Fiction & Literature Book Reviews (page 1809)

CROSSOVER by Dennis A. Williams
FICTION & LITERATURE
Released: Feb. 1, 1992

"Still, in light of recent interest in African- American manhood, a timely and evocative portrait of the black male experience in the formative years."
A solid, insightful debut from Cornell prof and ex-Newsweek editor Williams, chronicling a young black man's political awakening at an Ivy League college during the stormy years of the early 1970's. Read full book review >
BILLY BRAZIL by Emilio DeGrazia
FICTION & LITERATURE
Released: Feb. 1, 1992

"Powerful and haunting—a work of great integrity."
An English professor's encounter with a schizophrenic student forces him to reconsider what it means to be human—in an absorbing first novel by the author of the story collection Enemy Country (1984). Read full book review >

WINTER ROADS, SUMMER FIELDS by Marjorie Dorner
FICTION & LITERATURE
Released: Feb. 1, 1992

"Some of these originally appeared in literary magazines such as Great River Review."
Twelve literary tales by mystery-writer Dorner (Freeze Frame, 1990, etc.) covering some 50 years in the history of a family farming community in Wisconsin—a first collection that, at its best, is a haunting evocation of mortality and its contingencies. Read full book review >
LUCKY'S LADY by Tami Hoag
FICTION & LITERATURE
Released: Feb. 1, 1992

"Lots of sex, just the right amount of suspense, and a sassy, crackling prose style—in a romance that should more than satisfy devotees of the genre."
Second hardcover romance (Magic, 1990—not reviewed) from veteran author Hoag—a steamy, modern romance set in the Louisiana bayou country. Read full book review >
GHOSTS by Morio Kita
FICTION & LITERATURE
Released: Feb. 1, 1992

"Much fine writing, as nature and a beloved past are evoked, but the narrator's claustrophobic obsessions ultimately overwhelm the theme."
Here, in lyrical, if at times cloyingly intense, prose, the narrator of Japanese writer Kita's latest (The House of Nire, 1984- -not reviewed) exorcises a lost past through nature and the imagination. Read full book review >

STORIES FROM IRAN by Heshmat Moayyad
FICTION & LITERATURE
Released: Feb. 1, 1992

"Rich in imagery and symbols, stories that—despite some uneven writing—do much to explain a country whose recent history has so devastatingly impinged on our own."
With an essay by editor Moayyad (Persian Literature/Univ. of Chicago), this anthology is not only a timely introduction to an unfamiliar literature but offers as well illuminating insights into a society where the postmodern and pre-Renaissance still uneasily coexist. Read full book review >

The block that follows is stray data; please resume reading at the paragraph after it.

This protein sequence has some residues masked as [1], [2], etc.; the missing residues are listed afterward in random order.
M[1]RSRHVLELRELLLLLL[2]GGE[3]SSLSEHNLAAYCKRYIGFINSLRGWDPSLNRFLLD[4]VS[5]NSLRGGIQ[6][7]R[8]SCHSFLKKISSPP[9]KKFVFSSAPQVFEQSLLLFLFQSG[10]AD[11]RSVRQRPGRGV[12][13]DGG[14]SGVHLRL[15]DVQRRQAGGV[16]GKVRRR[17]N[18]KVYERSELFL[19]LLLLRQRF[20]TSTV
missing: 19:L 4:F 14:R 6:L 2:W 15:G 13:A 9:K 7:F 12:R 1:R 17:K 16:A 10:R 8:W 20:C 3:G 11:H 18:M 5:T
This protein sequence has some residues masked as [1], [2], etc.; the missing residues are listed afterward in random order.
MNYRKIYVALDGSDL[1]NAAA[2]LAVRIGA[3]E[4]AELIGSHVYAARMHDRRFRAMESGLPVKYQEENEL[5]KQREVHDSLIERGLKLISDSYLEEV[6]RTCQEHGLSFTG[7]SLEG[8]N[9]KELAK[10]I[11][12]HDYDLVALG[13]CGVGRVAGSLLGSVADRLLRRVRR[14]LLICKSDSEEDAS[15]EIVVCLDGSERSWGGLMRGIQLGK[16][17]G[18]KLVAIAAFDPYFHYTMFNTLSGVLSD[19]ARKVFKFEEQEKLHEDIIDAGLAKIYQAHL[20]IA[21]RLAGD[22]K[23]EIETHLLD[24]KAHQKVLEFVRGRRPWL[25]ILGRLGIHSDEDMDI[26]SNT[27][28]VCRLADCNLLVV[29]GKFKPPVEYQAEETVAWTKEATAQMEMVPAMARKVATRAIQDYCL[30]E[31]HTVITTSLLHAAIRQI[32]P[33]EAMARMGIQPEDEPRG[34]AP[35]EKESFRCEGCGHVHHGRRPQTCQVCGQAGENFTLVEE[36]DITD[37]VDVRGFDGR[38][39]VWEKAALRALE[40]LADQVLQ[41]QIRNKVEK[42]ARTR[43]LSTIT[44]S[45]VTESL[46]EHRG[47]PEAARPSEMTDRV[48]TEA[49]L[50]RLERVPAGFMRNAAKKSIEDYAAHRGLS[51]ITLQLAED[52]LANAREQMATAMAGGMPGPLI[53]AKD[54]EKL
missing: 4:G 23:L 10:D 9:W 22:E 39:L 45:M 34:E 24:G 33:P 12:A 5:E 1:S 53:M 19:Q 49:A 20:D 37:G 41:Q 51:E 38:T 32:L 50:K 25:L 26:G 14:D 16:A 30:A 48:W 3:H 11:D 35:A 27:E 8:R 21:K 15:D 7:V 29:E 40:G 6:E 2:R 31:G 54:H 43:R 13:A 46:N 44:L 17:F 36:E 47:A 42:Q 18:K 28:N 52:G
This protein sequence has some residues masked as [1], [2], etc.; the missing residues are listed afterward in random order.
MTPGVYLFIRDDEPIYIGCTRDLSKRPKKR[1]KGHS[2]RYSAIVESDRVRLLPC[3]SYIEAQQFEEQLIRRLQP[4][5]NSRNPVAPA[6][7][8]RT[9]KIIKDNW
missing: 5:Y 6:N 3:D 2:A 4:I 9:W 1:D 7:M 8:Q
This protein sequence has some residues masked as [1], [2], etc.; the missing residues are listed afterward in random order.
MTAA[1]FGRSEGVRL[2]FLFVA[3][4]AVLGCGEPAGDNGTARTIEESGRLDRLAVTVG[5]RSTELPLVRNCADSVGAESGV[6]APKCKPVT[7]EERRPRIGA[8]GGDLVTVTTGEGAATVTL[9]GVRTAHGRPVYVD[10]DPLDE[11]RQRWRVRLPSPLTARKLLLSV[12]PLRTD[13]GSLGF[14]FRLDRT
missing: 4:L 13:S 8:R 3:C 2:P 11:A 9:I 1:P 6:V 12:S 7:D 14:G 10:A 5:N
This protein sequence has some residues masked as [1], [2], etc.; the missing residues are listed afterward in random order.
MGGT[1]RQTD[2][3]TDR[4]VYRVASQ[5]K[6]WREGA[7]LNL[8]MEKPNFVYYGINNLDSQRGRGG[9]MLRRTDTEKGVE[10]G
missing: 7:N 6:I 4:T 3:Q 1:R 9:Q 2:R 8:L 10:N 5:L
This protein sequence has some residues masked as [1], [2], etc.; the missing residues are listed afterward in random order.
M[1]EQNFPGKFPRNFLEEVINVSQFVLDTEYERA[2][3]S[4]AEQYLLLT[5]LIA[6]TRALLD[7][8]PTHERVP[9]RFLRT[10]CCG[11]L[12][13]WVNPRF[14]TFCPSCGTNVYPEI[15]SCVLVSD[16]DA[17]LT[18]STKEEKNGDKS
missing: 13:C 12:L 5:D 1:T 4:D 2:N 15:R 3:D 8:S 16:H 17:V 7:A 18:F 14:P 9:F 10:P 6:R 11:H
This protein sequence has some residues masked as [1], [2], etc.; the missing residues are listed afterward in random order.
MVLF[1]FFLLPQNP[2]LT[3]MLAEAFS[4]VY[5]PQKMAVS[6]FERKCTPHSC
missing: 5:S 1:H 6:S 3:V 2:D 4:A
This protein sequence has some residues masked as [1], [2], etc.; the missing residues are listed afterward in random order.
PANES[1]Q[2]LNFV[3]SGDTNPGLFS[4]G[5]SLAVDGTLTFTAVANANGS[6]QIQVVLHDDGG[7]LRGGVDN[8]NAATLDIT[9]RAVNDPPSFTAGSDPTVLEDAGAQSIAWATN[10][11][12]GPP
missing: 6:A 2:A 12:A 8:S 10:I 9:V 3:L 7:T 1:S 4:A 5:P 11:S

MONDAY'S WARRIORS by Maurice Shadbolt
FICTION & LITERATURE
Released: Feb. 1, 1992

"Suffers occasionally—but not fatally—from low blood pressure."
An American deserts Queen Victoria's army to cast his lot with Maoris fighting to keep their rightful share of New Zealand—in another historical novel by the author of Season of the Jew (1987), etc. Wary readers will encounter none of the bogus reverence that is the curse of most American aboriginal epics in this dry, mildly overlong story of the Maoris' hopeless fight to hold off total European settlement and dominance of their island. Read full book review >
WINTER'S TALES by Robin Baird-Smith
FICTION & LITERATURE
Released: Jan. 31, 1992

"While the overall quality of the 12 stories is mixed, the cosmopolitan tone and varied forms are satisfying."
The seventh edition of this annual anthology—from Britain but with an international bent—features, often enough, refined mandarin prose and multilayered narratives that offer a marked contrast to American minimalism. Read full book review >
A TOWN CALLED JERICHO by Joel Stone
FICTION & LITERATURE
Released: Jan. 28, 1992

"He succeeds, though, in making North Dakota sound even bleaker than the Bronx."
A tale of two losers: a small-town mayor who sees his long-shot race for the state assembly as the first step in his becoming the fifth face on Mount Rushmore, and a returning exile from the town who hopes to avenge his mother's death years ago by assassinating the candidate. Read full book review >
FICTION & LITERATURE
Released: Jan. 28, 1992

"No one will be disappointed."
Excellent sheaf of sf reprints (plus three originals) all turning on crime and detection in the future, a truly intriguing premise. Read full book review >
THE IONIAN MISSION by Patrick O'Brian
FICTION & LITERATURE
Released: Jan. 27, 1992

"Splendid adventures at a stately pace."
Aubrey and Maturin (The Thirteen Gun Salute, p. 496; The Surgeon's Mate—see below) sail again. Read full book review >
THE SURGEON'S MATE by Patrick O'Brian
FICTION & LITERATURE
Released: Jan. 27, 1992

"Literate and amusing."
This time out, Captain Jack Aubrey and ship's surgeon Stephen Maturin limp home from America for a brief rest before sailing to the Baltic to subvert the occupying Catalan troops—and then to the Bay of Biscay to run aground. Read full book review >
Kirkus Interview
Gabrielle Zevin
March 3, 2015

A. J. Fikry’s life is not at all what he expected it to be. He lives alone, his bookstore is experiencing the worst sales in its history, and now his prized possession, a rare collection of Poe poems, has been stolen. But when a mysterious package appears at the bookstore, its unexpected arrival gives Fikry the chance to make his life over—and see everything anew. “Zevin writes characters who grow and prosper,” our reviewer writes, “in a narrative that is sometimes sentimental, sometimes funny, sometimes true to life and always entertaining.” View video >